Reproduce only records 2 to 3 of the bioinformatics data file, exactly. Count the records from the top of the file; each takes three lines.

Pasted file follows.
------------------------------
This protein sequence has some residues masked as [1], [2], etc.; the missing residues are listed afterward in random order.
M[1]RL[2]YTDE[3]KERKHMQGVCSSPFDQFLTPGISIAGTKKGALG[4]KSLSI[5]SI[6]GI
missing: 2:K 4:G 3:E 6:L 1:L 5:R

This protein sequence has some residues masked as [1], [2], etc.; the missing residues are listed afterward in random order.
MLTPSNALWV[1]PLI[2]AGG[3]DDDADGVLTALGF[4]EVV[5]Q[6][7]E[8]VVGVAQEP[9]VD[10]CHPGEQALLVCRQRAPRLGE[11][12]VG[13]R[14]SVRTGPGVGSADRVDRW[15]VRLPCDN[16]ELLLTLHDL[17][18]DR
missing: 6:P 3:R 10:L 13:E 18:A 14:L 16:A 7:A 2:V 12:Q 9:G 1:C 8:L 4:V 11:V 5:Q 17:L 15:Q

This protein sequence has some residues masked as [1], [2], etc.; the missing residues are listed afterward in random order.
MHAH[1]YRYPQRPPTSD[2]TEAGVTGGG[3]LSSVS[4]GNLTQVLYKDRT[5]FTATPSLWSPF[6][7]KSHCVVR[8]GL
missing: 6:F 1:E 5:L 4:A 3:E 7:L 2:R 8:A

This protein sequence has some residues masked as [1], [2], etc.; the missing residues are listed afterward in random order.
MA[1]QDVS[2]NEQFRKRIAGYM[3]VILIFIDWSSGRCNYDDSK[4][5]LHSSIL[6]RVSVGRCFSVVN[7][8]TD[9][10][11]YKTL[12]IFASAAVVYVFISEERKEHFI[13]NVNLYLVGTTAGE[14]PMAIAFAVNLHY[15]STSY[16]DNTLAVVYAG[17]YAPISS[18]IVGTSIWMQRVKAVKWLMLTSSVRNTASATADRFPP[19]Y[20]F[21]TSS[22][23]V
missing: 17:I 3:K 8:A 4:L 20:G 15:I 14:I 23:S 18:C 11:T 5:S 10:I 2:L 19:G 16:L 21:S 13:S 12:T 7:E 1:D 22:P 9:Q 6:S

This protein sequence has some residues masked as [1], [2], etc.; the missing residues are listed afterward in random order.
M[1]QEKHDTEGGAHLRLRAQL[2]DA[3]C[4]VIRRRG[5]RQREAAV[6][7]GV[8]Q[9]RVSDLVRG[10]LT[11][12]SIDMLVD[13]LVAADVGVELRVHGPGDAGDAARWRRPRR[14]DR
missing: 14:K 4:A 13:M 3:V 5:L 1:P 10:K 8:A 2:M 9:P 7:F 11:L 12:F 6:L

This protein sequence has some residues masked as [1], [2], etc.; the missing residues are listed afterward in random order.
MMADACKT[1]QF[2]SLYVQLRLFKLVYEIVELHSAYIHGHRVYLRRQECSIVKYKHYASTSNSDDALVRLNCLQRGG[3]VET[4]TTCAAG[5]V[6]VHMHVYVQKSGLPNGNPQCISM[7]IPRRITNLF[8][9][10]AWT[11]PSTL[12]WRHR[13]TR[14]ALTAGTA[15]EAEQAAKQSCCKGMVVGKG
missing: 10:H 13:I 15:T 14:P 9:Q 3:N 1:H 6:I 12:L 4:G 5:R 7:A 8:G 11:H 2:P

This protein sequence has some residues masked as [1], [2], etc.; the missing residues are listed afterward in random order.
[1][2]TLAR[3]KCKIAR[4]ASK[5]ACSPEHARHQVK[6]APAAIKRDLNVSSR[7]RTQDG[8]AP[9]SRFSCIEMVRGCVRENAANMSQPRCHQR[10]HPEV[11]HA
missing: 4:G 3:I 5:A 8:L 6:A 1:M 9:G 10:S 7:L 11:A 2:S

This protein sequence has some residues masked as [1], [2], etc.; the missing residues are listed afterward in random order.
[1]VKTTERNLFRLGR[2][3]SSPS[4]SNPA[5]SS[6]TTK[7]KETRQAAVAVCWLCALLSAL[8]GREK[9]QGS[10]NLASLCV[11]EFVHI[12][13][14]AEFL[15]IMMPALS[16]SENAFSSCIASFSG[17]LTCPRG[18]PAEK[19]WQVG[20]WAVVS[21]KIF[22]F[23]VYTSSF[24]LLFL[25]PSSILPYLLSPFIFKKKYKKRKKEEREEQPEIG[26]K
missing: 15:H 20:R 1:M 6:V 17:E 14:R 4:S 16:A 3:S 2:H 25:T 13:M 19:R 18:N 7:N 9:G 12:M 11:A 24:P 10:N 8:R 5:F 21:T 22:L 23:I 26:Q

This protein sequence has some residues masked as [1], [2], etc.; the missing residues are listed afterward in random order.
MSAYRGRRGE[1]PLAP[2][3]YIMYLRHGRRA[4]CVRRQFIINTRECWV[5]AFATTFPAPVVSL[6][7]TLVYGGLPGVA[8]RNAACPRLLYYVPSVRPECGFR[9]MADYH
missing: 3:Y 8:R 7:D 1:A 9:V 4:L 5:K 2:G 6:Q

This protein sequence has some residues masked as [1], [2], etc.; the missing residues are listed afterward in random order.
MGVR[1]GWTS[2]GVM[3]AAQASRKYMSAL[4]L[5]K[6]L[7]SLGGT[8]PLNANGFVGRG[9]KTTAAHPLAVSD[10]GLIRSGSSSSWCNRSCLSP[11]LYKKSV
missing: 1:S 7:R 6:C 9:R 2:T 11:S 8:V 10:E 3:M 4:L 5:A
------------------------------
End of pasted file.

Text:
This protein sequence has some residues masked as [1], [2], etc.; the missing residues are listed afterward in random order.
MLTPSNALWV[1]PLI[2]AGG[3]DDDADGVLTALGF[4]EVV[5]Q[6][7]E[8]VVGVAQEP[9]VD[10]CHPGEQALLVCRQRAPRLGE[11][12]VG[13]R[14]SVRTGPGVGSADRVDRW[15]VRLPCDN[16]ELLLTLHDL[17][18]DR
missing: 6:P 3:R 10:L 13:E 18:A 14:L 16:A 7:A 2:V 12:Q 9:G 1:C 8:L 4:V 11:V 5:Q 17:L 15:Q

This protein sequence has some residues masked as [1], [2], etc.; the missing residues are listed afterward in random order.
MHAH[1]YRYPQRPPTSD[2]TEAGVTGGG[3]LSSVS[4]GNLTQVLYKDRT[5]FTATPSLWSPF[6][7]KSHCVVR[8]GL
missing: 6:F 1:E 5:L 4:A 3:E 7:L 2:R 8:A